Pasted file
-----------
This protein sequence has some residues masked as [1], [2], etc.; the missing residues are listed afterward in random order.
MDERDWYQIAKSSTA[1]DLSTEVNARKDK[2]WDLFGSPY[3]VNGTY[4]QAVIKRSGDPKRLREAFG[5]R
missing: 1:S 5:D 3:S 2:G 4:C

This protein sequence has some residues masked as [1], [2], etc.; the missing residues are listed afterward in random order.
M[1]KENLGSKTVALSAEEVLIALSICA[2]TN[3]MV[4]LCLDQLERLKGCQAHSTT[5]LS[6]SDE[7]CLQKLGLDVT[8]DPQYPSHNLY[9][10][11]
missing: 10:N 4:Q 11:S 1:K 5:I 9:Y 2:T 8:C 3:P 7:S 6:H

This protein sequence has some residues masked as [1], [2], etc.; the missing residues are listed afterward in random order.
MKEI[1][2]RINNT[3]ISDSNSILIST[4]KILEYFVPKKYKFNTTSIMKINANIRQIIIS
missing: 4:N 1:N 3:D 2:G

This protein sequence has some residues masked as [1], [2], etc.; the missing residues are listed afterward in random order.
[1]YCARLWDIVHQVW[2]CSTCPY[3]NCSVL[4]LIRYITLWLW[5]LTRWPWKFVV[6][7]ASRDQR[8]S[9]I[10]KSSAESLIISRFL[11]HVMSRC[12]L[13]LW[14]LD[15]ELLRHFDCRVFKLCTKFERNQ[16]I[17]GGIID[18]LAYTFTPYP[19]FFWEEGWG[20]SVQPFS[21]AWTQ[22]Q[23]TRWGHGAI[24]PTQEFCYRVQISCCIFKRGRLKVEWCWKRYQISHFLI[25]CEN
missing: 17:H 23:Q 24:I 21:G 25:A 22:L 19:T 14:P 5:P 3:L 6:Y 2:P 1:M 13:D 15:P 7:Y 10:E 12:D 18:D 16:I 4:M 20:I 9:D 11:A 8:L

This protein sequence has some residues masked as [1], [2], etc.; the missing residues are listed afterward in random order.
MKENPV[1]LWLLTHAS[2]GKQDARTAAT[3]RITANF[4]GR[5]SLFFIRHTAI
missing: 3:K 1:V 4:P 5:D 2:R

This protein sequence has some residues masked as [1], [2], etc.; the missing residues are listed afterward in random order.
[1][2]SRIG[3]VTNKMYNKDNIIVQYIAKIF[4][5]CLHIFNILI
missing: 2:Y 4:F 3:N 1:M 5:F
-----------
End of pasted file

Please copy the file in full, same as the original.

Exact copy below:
This protein sequence has some residues masked as [1], [2], etc.; the missing residues are listed afterward in random order.
MDERDWYQIAKSSTA[1]DLSTEVNARKDK[2]WDLFGSPY[3]VNGTY[4]QAVIKRSGDPKRLREAFG[5]R
missing: 1:S 5:D 3:S 2:G 4:C

This protein sequence has some residues masked as [1], [2], etc.; the missing residues are listed afterward in random order.
M[1]KENLGSKTVALSAEEVLIALSICA[2]TN[3]MV[4]LCLDQLERLKGCQAHSTT[5]LS[6]SDE[7]CLQKLGLDVT[8]DPQYPSHNLY[9][10][11]
missing: 10:N 4:Q 11:S 1:K 5:I 9:Y 2:T 8:C 3:P 7:S 6:H

This protein sequence has some residues masked as [1], [2], etc.; the missing residues are listed afterward in random order.
MKEI[1][2]RINNT[3]ISDSNSILIST[4]KILEYFVPKKYKFNTTSIMKINANIRQIIIS
missing: 4:N 1:N 3:D 2:G

This protein sequence has some residues masked as [1], [2], etc.; the missing residues are listed afterward in random order.
[1]YCARLWDIVHQVW[2]CSTCPY[3]NCSVL[4]LIRYITLWLW[5]LTRWPWKFVV[6][7]ASRDQR[8]S[9]I[10]KSSAESLIISRFL[11]HVMSRC[12]L[13]LW[14]LD[15]ELLRHFDCRVFKLCTKFERNQ[16]I[17]GGIID[18]LAYTFTPYP[19]FFWEEGWG[20]SVQPFS[21]AWTQ[22]Q[23]TRWGHGAI[24]PTQEFCYRVQISCCIFKRGRLKVEWCWKRYQISHFLI[25]CEN
missing: 17:H 23:Q 24:I 21:G 25:A 22:L 19:T 14:P 5:P 3:L 6:Y 2:P 1:M 13:D 15:P 7:Y 10:E 12:D 18:D 16:I 4:M 20:I 9:D 11:A 8:L

This protein sequence has some residues masked as [1], [2], etc.; the missing residues are listed afterward in random order.
MKENPV[1]LWLLTHAS[2]GKQDARTAAT[3]RITANF[4]GR[5]SLFFIRHTAI
missing: 3:K 1:V 4:P 5:D 2:R

This protein sequence has some residues masked as [1], [2], etc.; the missing residues are listed afterward in random order.
[1][2]SRIG[3]VTNKMYNKDNIIVQYIAKIF[4][5]CLHIFNILI
missing: 2:Y 4:F 3:N 1:M 5:F